SETH TUPPER: We raise hell because it’s our duty
“It is a newspaper’s duty to print the news and RAISE HELL!”
So says a calligraphed and framed sign given to a former Daily Republic publisher years ago by a loyal reader. The quote is from 1861 and is attributed to Wilbur F. Storey, who that year purchased the Chicago Times.
The sign hangs on a wall in what we call our newsroom lounge. It’s there partly for comic relief, but it’s also a reminder of our duty as journalists to fight the good fight on behalf of readers.
In that spirit, we’ve been raising hell with the Huron Board of Education for the past couple of years.
It all began in late 2011 or early 2012, when I received an unsolicited phone call from a person who wished to remain anonymous. The person had browsed the Huron School District legal announcements printed in the Classifieds section of The Daily Plainsman, a newspaper published in Huron. The tipster said the legals contained a long list of recent bills paid by the district. Buried within that list was a payment of nearly $11,000 to an ex-superintendent. The tipster had never seen or heard an explanation for the payment and wondered why the school district was still paying a former superintendent. Would The Daily Republic, the tipster wondered, be willing to investigate?
I assigned a reporter to do just that. District officials acknowledged to the reporter that the district had indeed been paying former superintendent Ross Opsal -- they couldn’t deny it, since they had been required by law to publish the payment amounts in their legal announcements -- but they declined to divulge anything else. Based on the scant information available to us, we reported in February 2012 that former superintendent Opsal had been receiving payments of $10,916.51 per month since what was called his “resignation” in March 2011, and that as far as we could tell, the payments through January 2012 had totaled $120,082. Meanwhile, new superintendent Terry Nebelsick had been paid $64,166 since ascending to the job in July 2011.
District officials refused to tell us why Opsal was still being paid or how long the payments would continue. They said the terms of the payment were part of a sealed agreement. I was not satisfied with that answer but sensed help was on the way in the form of state legislation.
That legislation was not directly connected to our fight but was signed by the governor only seven days after our story on the Huron situation published. The legislation clarified that “any current or prior contract with any public employee and any related document that specifies the consideration to be paid to the employee” is a public record. The legislation grew from the outcry over Sioux Falls School District Superintendent Pam Homan’s refusal to give a copy of her contract to the Argus Leader, a daily newspaper published in Sioux Falls. Separately, the Yankton Press and Dakotan daily newspaper had asked for copies of eight South Dakota school superintendent contracts, and all but one obliged.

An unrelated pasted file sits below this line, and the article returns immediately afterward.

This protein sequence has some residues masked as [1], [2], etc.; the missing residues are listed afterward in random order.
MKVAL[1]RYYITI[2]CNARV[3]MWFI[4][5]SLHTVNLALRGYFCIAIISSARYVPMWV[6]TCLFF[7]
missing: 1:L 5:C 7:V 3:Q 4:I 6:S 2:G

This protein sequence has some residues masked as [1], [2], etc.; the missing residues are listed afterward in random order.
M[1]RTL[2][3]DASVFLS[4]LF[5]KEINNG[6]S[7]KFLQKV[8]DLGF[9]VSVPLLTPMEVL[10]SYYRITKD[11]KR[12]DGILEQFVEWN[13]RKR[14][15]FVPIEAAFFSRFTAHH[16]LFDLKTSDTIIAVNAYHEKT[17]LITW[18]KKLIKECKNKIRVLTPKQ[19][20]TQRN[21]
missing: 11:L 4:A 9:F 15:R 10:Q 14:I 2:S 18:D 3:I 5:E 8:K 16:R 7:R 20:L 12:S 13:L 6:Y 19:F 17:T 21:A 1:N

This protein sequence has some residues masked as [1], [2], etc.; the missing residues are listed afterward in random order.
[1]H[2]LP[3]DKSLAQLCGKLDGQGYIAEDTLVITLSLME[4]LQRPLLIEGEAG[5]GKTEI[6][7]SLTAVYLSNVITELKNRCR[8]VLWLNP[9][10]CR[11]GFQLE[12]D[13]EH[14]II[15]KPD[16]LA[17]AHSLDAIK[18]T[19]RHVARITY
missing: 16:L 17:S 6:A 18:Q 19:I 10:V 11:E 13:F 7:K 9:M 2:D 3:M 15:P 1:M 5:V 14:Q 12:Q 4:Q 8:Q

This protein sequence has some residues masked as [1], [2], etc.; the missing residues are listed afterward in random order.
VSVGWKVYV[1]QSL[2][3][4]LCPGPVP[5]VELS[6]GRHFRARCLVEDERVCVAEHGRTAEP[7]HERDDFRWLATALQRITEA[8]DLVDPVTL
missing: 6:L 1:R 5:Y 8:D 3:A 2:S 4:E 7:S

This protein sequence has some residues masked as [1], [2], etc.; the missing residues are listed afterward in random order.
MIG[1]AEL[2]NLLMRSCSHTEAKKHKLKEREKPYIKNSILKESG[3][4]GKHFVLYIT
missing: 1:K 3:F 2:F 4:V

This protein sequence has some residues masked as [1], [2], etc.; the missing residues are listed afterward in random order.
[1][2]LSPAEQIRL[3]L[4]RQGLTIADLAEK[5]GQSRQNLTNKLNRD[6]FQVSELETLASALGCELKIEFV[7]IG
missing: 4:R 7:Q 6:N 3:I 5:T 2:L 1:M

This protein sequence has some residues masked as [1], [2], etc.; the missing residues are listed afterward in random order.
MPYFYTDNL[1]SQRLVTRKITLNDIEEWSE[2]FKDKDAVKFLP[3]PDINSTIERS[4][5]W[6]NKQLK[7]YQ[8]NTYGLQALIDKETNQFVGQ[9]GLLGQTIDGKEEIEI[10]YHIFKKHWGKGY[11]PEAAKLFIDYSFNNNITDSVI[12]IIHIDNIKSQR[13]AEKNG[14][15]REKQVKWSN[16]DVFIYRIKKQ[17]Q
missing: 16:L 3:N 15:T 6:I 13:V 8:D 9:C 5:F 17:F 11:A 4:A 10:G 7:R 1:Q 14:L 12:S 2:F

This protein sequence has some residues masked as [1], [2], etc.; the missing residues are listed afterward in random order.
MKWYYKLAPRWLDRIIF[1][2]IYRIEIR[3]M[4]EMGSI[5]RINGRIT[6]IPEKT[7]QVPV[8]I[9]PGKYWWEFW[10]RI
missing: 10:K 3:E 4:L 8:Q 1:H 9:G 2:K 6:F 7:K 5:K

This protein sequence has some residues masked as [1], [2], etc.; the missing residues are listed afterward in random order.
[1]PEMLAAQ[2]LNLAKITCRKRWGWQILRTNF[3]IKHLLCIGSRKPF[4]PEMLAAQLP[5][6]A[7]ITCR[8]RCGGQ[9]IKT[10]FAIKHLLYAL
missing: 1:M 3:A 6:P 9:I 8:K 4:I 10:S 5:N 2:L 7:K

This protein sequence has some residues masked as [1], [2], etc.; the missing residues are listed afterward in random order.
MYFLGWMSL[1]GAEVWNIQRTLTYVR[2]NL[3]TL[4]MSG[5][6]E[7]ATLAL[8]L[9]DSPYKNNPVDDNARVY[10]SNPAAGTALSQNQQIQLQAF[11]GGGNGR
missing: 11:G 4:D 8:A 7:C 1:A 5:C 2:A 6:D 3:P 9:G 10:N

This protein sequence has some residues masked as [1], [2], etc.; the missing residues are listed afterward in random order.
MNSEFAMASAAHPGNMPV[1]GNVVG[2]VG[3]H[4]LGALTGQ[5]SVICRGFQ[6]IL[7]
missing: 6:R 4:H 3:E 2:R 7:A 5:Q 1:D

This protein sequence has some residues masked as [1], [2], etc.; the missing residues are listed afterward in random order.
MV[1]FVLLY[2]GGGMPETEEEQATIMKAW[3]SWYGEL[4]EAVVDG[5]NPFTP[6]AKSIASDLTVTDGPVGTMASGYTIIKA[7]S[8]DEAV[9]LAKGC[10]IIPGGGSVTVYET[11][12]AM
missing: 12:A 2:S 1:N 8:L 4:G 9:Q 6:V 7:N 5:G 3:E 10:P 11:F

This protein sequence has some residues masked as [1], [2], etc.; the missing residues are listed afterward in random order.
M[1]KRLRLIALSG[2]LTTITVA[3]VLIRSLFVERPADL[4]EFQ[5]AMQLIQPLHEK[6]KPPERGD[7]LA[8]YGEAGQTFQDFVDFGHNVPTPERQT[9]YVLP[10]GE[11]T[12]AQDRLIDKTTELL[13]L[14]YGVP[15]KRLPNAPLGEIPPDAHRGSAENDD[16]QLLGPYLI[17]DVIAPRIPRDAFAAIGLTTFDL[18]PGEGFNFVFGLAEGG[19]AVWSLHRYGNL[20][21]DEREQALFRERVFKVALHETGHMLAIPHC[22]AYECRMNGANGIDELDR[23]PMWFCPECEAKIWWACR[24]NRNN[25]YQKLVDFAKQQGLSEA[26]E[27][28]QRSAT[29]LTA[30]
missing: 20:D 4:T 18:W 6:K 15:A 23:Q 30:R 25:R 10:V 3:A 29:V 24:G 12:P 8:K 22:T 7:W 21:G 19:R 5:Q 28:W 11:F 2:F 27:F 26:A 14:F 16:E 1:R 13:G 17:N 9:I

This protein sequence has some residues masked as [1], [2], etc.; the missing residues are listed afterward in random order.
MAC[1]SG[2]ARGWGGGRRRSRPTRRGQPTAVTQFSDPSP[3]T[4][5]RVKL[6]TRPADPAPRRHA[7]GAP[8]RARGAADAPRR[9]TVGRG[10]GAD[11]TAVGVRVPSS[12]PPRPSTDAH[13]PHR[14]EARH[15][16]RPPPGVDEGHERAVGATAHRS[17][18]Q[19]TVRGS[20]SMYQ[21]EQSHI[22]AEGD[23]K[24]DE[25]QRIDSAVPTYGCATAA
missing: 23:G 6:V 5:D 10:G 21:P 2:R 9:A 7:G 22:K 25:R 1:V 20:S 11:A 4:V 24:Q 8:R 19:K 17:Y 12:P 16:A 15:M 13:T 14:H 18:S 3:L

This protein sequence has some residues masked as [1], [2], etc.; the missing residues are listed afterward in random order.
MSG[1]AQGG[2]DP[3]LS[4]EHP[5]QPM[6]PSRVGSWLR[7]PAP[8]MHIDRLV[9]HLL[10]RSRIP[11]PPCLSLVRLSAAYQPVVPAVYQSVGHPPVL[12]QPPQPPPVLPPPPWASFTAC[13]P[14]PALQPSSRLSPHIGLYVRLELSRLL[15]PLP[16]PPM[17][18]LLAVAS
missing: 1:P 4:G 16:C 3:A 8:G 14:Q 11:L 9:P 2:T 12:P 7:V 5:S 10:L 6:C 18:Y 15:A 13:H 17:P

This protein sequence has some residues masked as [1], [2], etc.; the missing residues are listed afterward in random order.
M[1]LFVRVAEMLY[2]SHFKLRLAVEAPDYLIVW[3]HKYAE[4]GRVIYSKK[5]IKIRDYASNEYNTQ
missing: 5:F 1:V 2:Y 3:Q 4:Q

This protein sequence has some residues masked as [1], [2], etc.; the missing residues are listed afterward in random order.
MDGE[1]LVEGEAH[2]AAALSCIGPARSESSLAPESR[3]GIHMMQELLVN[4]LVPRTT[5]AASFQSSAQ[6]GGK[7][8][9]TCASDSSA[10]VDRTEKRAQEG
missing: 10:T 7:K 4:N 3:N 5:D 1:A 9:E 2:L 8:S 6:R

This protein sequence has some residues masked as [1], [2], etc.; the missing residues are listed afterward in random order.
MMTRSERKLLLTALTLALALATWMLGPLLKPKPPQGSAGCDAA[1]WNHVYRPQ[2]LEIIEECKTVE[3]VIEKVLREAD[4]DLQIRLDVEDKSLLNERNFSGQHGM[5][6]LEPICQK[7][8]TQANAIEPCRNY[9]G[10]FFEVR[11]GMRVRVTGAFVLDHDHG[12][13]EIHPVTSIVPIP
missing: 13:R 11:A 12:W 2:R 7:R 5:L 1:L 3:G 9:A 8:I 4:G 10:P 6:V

The two newspapers’ efforts bloomed into a topic of statewide consternation. Most people had always considered superintendent contracts to be public records. Gov. Dennis Daugaard, to his credit, eased the path for clarifying legislation when he said he would sign it because “every public employee contract should be an open record.” The law sailed through the Legislature with only two no votes from the 105-member body.
I saw the new law as highly relevant to our dispute with the Huron School District. The district called its agreement with Opsal a “Release of All Claims and Settlements Agreement,” but I figured when all the fancy words were stripped away, it was just an agreement between a district and a superintendent. In other words, it was a superintendent contract. And like all superintendent contracts, it should be an open record.
The new law didn’t give us an immediate impetus to make a new request for the secret Huron agreement, because like most laws adopted by the Legislature, it did not take effect until July 1.
After the law took effect, I made a new request to the Huron School District for a copy of the secret agreement. With the new refusal in hand, I filed a formal appeal with the South Dakota Office of Hearing Examiners. That office is designated by state law as the arbiter of open-records disputes (that designation and the appeals process, by the way, exist largely because of past media-influenced efforts to improve government transparency).